Product Review: Hoka Mach

Hey ATRC folks,

Philip here. I just lost a favorite pair of shoes. If y’all remember from a previous email, some months ago I ranted about this beautiful, glorious, and amazing pair of shoes called the Salomon S-lab Sonic 2. It’s a ridiculously named shoe that served me well over many miles, including trail, road, and gravel. It was the first race shoe I’d worn that I also felt could go the distance. If you could stand it, I could give a lecture series just about that shoe.

It’s so beautiful.

But alas, this shoe is now dead. The outsole hasn’t worn, the upper hasn’t blown apart, but the midsole foam cushioning is on its last legs. This is common among trail run companies that make road shoes. The outsole and upper are trail worthy, and the cushioning tends to fail before the other two. I did what every other loving shoe owner does when their shoe dies: I dissected it.

I learned a lot about this shoe after taking it apart. But with this shoe dead, I had to find another shoe to take up the mantle of a speed shoe that could also be used for training miles.

Enter the Hoka One One Mach.

I really like the Hoka Mach. I mentioned my first impressions of this shoe some weeks ago, but I’ve become more impressed with this shoe as I keep running in it. It has a foam outsole and so it’s technically a road shoe, but I’ve taken it on every surface imaginable, just to see where I could push its limits.

Probably my favorite thing about this shoe is the upper. The knit upper is soft and accommodating. I’ve been suffering from a bit of extensor tendinitis (pain on top of the foot) and this shoe’s volume is accommodating enough to not cause pain. The extremely porous upper is also great when going through water; this would be a great racer for triathlon purposes, much like this shoe’s ancestor, the Hoka Clayton.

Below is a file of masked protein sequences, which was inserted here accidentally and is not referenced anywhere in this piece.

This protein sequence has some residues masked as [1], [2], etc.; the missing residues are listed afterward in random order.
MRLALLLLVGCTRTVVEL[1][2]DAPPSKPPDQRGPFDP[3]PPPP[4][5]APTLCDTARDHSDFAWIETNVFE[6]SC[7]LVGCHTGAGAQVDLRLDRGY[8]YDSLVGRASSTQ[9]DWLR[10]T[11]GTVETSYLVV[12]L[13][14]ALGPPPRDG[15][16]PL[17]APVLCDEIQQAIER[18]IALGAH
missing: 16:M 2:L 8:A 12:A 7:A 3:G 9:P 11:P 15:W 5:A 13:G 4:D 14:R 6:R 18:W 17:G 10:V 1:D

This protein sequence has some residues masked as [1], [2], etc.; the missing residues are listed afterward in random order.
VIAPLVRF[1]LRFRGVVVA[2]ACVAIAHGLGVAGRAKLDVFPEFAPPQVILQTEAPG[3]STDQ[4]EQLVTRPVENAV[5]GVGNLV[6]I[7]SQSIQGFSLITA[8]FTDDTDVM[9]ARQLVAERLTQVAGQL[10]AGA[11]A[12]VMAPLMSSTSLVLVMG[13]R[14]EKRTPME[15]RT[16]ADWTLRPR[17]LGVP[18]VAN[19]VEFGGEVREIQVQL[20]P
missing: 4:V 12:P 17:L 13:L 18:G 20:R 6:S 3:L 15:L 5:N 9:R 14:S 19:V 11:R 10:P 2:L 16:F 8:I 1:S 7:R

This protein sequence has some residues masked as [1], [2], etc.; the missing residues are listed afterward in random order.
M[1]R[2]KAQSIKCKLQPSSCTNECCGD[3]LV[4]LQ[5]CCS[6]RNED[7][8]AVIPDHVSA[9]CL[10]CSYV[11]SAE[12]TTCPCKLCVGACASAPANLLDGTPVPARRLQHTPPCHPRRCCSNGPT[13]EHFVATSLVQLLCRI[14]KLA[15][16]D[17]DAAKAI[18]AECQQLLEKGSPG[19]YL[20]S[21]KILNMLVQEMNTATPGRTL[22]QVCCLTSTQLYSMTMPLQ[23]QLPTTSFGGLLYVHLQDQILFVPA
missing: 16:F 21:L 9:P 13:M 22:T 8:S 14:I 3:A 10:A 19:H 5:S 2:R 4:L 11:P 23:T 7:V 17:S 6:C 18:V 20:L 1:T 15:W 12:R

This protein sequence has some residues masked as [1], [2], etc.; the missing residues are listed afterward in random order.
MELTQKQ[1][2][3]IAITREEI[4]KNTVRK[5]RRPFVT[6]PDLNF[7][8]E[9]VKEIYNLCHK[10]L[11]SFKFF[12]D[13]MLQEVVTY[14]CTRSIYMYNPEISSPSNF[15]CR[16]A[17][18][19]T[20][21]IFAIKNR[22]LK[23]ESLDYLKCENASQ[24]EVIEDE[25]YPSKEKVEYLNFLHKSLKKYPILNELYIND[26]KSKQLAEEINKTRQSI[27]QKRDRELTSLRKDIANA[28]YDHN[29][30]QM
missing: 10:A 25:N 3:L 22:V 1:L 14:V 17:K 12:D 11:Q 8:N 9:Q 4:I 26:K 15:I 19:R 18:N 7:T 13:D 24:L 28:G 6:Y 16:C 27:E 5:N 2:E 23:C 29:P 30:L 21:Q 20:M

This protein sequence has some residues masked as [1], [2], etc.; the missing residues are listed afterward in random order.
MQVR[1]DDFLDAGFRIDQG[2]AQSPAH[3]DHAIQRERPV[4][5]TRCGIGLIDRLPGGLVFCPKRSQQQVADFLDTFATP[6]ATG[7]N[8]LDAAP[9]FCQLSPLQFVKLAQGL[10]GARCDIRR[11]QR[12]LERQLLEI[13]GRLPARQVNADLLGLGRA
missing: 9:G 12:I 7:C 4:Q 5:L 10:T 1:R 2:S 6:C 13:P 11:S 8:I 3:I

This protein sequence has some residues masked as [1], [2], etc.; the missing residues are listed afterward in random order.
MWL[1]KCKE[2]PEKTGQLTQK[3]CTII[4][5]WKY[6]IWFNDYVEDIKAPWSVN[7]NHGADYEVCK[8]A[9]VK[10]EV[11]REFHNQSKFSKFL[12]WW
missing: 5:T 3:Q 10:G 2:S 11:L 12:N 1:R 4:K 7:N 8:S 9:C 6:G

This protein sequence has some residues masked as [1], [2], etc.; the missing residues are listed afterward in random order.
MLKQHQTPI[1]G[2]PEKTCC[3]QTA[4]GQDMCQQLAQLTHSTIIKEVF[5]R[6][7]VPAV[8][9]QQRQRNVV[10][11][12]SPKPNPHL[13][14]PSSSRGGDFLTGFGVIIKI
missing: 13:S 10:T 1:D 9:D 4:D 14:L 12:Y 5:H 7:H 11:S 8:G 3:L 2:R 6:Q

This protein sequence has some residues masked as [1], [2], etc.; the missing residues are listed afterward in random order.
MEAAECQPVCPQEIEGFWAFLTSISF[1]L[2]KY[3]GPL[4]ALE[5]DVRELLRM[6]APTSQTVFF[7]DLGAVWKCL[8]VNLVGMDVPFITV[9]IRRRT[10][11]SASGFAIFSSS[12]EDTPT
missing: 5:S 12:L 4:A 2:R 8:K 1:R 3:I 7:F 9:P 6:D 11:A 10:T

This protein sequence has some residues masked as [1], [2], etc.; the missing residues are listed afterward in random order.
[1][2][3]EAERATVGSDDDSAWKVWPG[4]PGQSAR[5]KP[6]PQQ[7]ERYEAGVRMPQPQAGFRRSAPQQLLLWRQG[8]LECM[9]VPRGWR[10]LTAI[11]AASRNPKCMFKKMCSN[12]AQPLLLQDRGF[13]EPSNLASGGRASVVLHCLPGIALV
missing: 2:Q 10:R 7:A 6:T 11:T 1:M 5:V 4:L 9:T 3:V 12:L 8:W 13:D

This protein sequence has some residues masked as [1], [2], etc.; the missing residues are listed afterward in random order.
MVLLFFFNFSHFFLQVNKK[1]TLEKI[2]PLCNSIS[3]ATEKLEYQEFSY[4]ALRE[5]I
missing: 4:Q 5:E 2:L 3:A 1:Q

I’ve put some good miles on this shoe. Our models in the store are in the background.

The midsole foam is soft in the heel and firm in the forefoot, so that when I’m at a shoe place and landing on my heels it’s forgiving, but when I want to pick up the pace the forefoot gives me good response. The specific type of foam on the outsole of the shoe (RMAT) is quite bouncy and nice as well.

If I had to give one quibble about this shoe, it’s that its outsole, made of foam, will be less durable than a true rubber outsole. I’m not too worried about it, because I’ve put 70 miles or so on the shoe so far, and if the outsole wears off I’ll just keep running in it until the cushioning flattens out. Even though I’ve taken it on too many trails, it’s technically a road shoe, so grippy outsoles aren’t as necessary on a shoe like this.

There’s still quite a few little grippy nubs on the outsole still. You can see a little nick in the upper left corner where it got a little chewed up on rocky trail. My fault.

Overall I think this shoe is a worthy successor to my Sonic 2s. If you need a good shoe for road and light trail, or if you’re interested in tackling a triathlon, this shoe is ideal. If you have any more questions about it, feel free to email me or come into the store for a chat.

Thanks for reading,

Philip